IN 1993 I set out with some relatives to walk part of the Pennine Way from Settle to Hawes.

Our fluctuating route took us across the boggy sea-green undulations below Fountain’s Fell and up the slopes of some of the highest parts along the route.

I have vivid memories of that three-day family hike 22 years ago: the rocky steps up Malham Cove, finding it impossible to sleep in youth hostels, chucking a toilet roll to my brother-in-law whose fear of heights got the better of him at the summit of Pen-y-Ghent, and me falling flat on my face while trying to leap a muddy puddle on a rain-teeming Friday morning.

The distant lights of Hawes, seen through persistent rain, was one of the cheerier aspects of tramping that wheel-rutted track. Waiting for a train back to Settle on the platform of Garsdale Scar the following sunny morning, was another.

We only unravelled a bit of the walk. The entire Pennine Way, from Edale in the Peak District to Kirk Yetholm at the top of Northumberland National Park, is 268 miles in length.

If you fancy following a longer bit a Mid Pennine Way walk is mapped out in colourful and graphic detail in Chris and Tony Grogan’s latest walking booklet, Heart of the Pennine Way. Their Saltaire publishing company Skyware Press has produced half-a-dozen equally impressive publications over the past few years, most of which have been reviewed in the T&A.

Chris said: “When we were planning a fortnight’s walking holiday, we looked at the Pennine Way but knew we couldn’t walk it all. So we came up with a new way to tackle an old friend – the mid Pennine Way.

“It worked for us. We thoroughly enjoyed our adventure and recommend it whole-heartedly.”

They divided the 165 miles of the route into ten sections. The longest stretch is just over 20 miles from Middleton-in-Teesdale to Dufton. The shortest is at the end – 12.9 miles from Greenhead to Housesteads and Bardon Mill.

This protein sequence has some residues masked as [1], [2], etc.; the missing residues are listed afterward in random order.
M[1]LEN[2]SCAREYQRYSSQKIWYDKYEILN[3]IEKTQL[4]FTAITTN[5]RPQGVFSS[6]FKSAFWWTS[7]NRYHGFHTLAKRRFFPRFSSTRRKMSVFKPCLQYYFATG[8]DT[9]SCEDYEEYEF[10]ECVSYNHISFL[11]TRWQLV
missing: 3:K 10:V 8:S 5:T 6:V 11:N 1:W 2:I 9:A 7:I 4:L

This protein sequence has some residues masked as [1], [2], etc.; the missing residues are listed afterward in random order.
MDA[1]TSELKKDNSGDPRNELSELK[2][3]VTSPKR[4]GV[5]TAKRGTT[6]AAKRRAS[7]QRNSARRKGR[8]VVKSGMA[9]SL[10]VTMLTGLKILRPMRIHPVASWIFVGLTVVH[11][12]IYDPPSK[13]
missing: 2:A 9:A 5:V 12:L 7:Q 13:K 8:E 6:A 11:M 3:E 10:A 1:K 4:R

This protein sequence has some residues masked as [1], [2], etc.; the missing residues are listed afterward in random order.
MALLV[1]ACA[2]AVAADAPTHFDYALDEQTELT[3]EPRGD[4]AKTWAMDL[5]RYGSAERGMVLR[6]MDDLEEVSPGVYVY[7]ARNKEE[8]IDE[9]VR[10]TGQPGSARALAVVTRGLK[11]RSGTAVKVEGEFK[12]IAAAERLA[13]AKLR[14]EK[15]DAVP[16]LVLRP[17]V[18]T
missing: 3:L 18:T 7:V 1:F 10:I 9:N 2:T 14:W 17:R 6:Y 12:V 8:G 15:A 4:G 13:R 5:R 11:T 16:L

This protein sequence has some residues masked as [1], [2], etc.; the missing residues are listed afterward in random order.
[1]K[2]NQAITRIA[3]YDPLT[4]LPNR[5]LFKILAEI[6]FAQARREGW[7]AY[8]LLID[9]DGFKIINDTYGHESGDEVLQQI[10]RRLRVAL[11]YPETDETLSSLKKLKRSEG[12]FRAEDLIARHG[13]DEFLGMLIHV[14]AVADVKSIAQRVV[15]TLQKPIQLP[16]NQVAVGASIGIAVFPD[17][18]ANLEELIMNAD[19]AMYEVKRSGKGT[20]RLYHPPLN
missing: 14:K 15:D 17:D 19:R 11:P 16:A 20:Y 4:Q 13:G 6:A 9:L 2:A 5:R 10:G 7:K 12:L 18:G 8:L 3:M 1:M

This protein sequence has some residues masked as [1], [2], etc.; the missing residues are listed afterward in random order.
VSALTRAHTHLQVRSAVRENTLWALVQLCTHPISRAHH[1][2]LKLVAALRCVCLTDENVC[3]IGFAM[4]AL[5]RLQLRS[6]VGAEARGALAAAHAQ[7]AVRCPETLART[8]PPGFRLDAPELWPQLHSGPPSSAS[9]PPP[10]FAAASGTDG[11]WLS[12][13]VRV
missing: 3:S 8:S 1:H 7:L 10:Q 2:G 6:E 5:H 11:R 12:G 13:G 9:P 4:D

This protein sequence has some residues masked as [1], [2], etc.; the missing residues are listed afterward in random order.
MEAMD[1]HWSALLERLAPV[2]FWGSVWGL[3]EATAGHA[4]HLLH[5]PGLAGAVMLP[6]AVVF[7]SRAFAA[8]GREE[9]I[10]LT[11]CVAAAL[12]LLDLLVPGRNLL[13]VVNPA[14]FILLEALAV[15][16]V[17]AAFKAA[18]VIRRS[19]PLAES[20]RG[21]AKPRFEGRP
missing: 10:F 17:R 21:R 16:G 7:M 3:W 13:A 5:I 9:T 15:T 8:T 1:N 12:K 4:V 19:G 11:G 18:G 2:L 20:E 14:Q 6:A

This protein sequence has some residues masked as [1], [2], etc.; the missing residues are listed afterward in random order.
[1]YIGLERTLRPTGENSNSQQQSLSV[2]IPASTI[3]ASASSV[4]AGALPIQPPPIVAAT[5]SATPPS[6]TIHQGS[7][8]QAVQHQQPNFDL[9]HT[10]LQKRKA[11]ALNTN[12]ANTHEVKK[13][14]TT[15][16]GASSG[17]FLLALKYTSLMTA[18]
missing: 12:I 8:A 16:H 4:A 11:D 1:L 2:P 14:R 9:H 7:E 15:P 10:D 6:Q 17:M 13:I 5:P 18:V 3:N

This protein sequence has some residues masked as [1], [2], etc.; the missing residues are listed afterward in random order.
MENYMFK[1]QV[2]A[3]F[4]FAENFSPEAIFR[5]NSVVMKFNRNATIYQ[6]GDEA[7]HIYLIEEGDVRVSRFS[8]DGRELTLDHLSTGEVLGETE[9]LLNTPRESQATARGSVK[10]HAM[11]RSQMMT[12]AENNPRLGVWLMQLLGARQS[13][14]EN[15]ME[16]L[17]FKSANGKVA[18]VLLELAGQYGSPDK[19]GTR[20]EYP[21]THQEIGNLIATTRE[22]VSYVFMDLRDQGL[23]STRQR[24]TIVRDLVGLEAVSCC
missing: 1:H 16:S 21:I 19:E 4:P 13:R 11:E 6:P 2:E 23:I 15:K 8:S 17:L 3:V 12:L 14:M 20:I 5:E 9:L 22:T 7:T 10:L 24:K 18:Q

Each of the ten sections has constituent parts, as the authors outline: “The first two sections can be conveniently broken into three, with stopping points at Ponden or Haworth and at Earby and Gargrave. Section Five can be broken at Thwaite, Muker or Keld, especially if the next goal is Bowes (though check first that accommodation is available there).

“Section six can be conveniently broken at Langdon Beck, especially given the tough day to follow, leaving plenty of time to enjoy the facilities at Middleton-in-Teesdale and the waterfalls along the way.”

The booklet also includes photographs, maps with inset descriptions of what to look out for along the way and diagrams.

The Pennine Way is not a stroll in the park.

“The key to success is careful preparation,” say the Grogans. Even these two experienced hikers had moments of trepidation setting off from Hebden Bridge to Haworth. But the weather was good and Bronte country proved uplifting. They entered the Yorkshire Dales via a riverside ramble to Malham.

“Next day was our first real test, the two mountains of Fountain’s Fell and Pen-y-Ghent, but all went well and soon we were heading north again along the limestone scars of Ribblesdale.”

A couple of days into their walk they went up to Tan Hill, Swaledale, and England’s highest pub. The Tan Hill Inn,1,732 feet above sea level.

They went on to trek the stony plateau of Cross Fell, at nearly 3,000 feet above sea level the highest peak on the Pennine Way, and walked down to Garrigill and Alston in Cumbria.

With journey’s end in sight they set off along the South Tyneside Valley, crossing marshy pastures of Hartleyburn and Blenkinsopp Commons.

“Our final day was a delight, hopping along Hadrian’s Wall atop the impressive Whin Sill ridge, before exploring the fascinating Roman forts at Housesteads and Vindolanda,” said Chris. “We caught the train at Bardon Mill for Carlisle then onto the Settle-Carlisle line home.”

Can there be a better way of rounding off a walk along the Pennine Way than a trip across the Ribblehead Viaduct?

Tony Grogan still had something to prove. From Derbyshire, he walked 42.5 miles from Edale into Calder Valley.

His route, which is set out in an illustrated seven-page appendix at the back of the booklet, covered miles of stone slab paving across former bogland.

He encourages would-be Pennine Way walkers to take the first step, saying, “It needn’t be an all-or-nothing gruelling expedition.”